• Dismiss for lack of standing: This was an argument Solicitor General Steve McAllister raised during oral arguments. He said the plaintiffs made a huge procedural mistake by failing to put anything in the record about who the named plaintiffs, Luke Gannon et al., even are, let lone how they individually have been harmed by the alleged constitutional violation. At most, this would be a delay move by the court because it would just force the plaintiffs to refile the case, take a few depositions by those plaintiffs and go through the whole lengthy, and costly, process again, leading in all likelihood to the same result anyway. However, it does seem that if a majority of justices wanted to take that route, they would have done it already. It wouldn't take three months to write that opinion.
• Uphold on equity; punt the rest: The equity issue is really the least defensible for the state. The equalization formulas still exist in statute, suggesting the Legislature still acknowledges they are necessary. It just hasn't funded them, and it really has provided no plausible rationale for that, other than saying it just doesn't want to. If the court acts only on that issue, it would be hard for others to argue that the justices are "legislating from the bench." The Legislature enacted those formulas; the court has previously upheld them as constitutional. According to the Kansas State Department of Education, fully funding the LOB equalization would cost $103.9 million next year. Capital outlay equalization would be in the range of $25 million. That's still a chunk of change, but less than the full package and a little more defensible politically. That would leave only the big-ticket item of base state aid unresolved, to wit:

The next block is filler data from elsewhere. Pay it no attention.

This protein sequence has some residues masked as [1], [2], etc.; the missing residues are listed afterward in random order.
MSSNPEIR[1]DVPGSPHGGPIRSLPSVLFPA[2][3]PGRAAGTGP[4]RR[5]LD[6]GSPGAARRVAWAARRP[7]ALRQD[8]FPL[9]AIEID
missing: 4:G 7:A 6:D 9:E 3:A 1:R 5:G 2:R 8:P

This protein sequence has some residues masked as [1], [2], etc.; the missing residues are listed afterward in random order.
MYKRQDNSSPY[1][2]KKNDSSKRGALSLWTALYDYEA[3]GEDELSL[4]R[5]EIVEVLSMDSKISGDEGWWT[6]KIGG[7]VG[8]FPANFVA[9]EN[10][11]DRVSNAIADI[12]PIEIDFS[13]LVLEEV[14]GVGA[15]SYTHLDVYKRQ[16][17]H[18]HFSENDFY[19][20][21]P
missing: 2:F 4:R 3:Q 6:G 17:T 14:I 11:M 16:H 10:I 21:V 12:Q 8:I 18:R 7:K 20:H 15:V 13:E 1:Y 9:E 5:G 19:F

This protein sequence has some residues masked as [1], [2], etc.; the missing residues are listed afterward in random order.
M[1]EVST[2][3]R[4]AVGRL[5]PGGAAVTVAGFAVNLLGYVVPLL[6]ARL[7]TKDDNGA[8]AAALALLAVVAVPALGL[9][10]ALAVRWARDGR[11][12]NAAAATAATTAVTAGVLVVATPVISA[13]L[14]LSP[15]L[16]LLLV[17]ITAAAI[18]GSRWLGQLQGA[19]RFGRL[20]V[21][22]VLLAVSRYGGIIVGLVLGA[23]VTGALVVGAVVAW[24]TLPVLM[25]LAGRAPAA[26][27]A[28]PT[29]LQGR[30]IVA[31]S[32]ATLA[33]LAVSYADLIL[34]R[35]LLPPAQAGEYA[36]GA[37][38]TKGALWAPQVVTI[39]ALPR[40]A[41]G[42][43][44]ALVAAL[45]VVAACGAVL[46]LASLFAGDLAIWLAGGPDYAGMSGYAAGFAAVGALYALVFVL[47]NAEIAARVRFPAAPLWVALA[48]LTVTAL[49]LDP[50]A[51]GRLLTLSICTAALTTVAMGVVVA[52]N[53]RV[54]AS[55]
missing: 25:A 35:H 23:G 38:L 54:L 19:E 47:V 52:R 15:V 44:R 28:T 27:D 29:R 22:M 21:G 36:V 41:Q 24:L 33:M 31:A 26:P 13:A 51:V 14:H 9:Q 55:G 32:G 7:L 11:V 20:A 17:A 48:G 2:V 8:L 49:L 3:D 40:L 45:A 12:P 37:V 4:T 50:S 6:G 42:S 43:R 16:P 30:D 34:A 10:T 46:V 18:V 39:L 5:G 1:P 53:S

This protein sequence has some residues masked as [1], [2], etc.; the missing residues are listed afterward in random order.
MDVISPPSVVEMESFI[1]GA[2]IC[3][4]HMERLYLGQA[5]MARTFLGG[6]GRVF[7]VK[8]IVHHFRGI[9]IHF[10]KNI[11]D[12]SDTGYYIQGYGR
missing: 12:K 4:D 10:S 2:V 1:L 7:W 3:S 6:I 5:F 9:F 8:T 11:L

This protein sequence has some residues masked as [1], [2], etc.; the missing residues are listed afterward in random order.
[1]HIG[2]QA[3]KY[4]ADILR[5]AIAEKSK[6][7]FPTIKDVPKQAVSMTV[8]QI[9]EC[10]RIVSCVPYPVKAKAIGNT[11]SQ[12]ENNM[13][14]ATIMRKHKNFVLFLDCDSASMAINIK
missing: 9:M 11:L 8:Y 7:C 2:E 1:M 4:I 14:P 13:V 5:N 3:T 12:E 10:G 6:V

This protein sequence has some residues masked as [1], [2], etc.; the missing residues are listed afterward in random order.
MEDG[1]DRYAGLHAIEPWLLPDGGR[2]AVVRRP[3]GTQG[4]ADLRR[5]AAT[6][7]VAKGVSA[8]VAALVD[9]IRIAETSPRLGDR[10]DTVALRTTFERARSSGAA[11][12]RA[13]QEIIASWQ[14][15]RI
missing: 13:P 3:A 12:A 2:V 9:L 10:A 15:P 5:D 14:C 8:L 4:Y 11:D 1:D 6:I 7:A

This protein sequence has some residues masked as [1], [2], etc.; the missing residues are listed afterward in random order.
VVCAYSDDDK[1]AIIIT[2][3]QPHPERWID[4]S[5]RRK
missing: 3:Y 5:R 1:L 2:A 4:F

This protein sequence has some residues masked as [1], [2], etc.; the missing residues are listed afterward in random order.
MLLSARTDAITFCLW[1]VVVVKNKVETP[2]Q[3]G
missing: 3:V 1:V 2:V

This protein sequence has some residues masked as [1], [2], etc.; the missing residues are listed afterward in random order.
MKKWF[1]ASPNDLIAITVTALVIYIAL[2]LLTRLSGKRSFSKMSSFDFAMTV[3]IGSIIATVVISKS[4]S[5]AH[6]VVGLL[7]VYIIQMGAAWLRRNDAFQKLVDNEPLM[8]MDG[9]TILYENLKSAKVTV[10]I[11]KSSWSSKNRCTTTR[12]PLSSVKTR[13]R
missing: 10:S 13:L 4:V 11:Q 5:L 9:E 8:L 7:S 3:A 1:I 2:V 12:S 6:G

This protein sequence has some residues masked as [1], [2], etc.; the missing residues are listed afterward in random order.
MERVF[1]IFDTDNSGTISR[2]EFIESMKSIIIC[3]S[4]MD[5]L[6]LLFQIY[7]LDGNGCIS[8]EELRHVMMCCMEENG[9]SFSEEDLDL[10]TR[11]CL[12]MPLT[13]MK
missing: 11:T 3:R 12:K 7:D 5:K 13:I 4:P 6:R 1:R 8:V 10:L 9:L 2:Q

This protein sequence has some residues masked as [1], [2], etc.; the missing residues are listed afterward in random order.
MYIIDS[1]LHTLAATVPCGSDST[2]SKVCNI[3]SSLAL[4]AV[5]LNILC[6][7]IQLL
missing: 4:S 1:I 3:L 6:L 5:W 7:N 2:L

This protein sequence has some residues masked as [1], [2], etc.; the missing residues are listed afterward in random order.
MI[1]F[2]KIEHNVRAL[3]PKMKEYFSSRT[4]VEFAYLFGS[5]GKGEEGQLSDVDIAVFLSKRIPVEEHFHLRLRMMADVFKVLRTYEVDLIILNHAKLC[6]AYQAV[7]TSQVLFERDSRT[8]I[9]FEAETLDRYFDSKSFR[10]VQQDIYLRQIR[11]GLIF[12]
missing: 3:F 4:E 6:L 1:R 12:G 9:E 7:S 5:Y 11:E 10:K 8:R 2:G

• Remand for a new cost study: In Montoy, the Court used two different cost studies that the Legislature itself commissioned to come up with a base funding level that lawmakers eventually adopted. That's what led to the statute that is still in place saying base state aid today should be $4,492 per pupil, instead of the $3,838 the state is actually funding.
At the Gannon trial during the summer of 2012, however, the plaintiffs relied on one expert witness to update those cost studies, and it was a witness who wasn't involved in either of the original reports. They also presented school officials from plaintiff districts who testified that costs have gone up and current funding was inadequate, but not by how much. The state, for its part, offered no alternative evidence to suggest that $3,838 is an adequate figure, other than the self-evident fact that schools seem to be getting by with it anyway, so what the heck.
One conceivable middle path out of that problem would be to demand new evidence. Remand the case — either back to the trial court, or to the Legislature itself — and tell both sides to put new, current cost estimates into the record and come up with a new figure that is supported by evidence.
That, in essence, is what the court really did in Montoy, a case that was heard by the Supreme Court, in one form or another, five times before it was finally dismissed in 2006 — and then a sixth time in 2010 when the court refused to reopen it.